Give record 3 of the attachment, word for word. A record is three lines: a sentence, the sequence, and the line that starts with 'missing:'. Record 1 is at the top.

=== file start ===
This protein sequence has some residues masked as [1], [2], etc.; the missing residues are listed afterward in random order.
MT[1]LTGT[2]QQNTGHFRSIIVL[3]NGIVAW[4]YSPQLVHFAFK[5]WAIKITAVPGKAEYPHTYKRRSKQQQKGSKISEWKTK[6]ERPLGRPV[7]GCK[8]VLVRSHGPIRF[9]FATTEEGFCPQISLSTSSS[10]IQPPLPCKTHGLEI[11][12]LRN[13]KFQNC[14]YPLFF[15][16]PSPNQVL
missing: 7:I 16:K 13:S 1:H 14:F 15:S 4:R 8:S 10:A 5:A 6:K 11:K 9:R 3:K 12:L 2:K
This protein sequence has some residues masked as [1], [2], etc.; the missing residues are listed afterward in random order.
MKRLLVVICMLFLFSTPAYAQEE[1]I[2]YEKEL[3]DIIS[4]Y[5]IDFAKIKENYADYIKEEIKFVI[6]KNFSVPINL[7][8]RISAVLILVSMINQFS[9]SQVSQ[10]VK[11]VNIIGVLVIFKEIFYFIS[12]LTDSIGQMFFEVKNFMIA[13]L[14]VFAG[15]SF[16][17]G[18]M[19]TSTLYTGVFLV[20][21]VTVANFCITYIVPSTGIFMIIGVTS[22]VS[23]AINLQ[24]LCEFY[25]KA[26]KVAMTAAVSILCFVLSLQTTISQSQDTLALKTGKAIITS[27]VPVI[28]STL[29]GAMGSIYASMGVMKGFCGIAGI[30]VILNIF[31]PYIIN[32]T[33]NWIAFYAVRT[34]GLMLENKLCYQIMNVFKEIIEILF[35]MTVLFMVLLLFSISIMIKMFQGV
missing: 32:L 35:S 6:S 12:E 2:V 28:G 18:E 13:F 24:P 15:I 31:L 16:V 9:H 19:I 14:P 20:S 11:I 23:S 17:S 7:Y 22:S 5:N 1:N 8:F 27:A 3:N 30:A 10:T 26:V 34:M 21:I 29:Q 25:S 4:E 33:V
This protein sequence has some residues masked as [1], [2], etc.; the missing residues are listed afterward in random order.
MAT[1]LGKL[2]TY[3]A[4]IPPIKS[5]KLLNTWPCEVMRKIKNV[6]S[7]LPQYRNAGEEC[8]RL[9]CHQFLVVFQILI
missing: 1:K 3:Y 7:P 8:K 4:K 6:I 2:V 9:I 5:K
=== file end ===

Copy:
This protein sequence has some residues masked as [1], [2], etc.; the missing residues are listed afterward in random order.
MAT[1]LGKL[2]TY[3]A[4]IPPIKS[5]KLLNTWPCEVMRKIKNV[6]S[7]LPQYRNAGEEC[8]RL[9]CHQFLVVFQILI
missing: 1:K 3:Y 7:P 8:K 4:K 6:I 2:V 9:I 5:K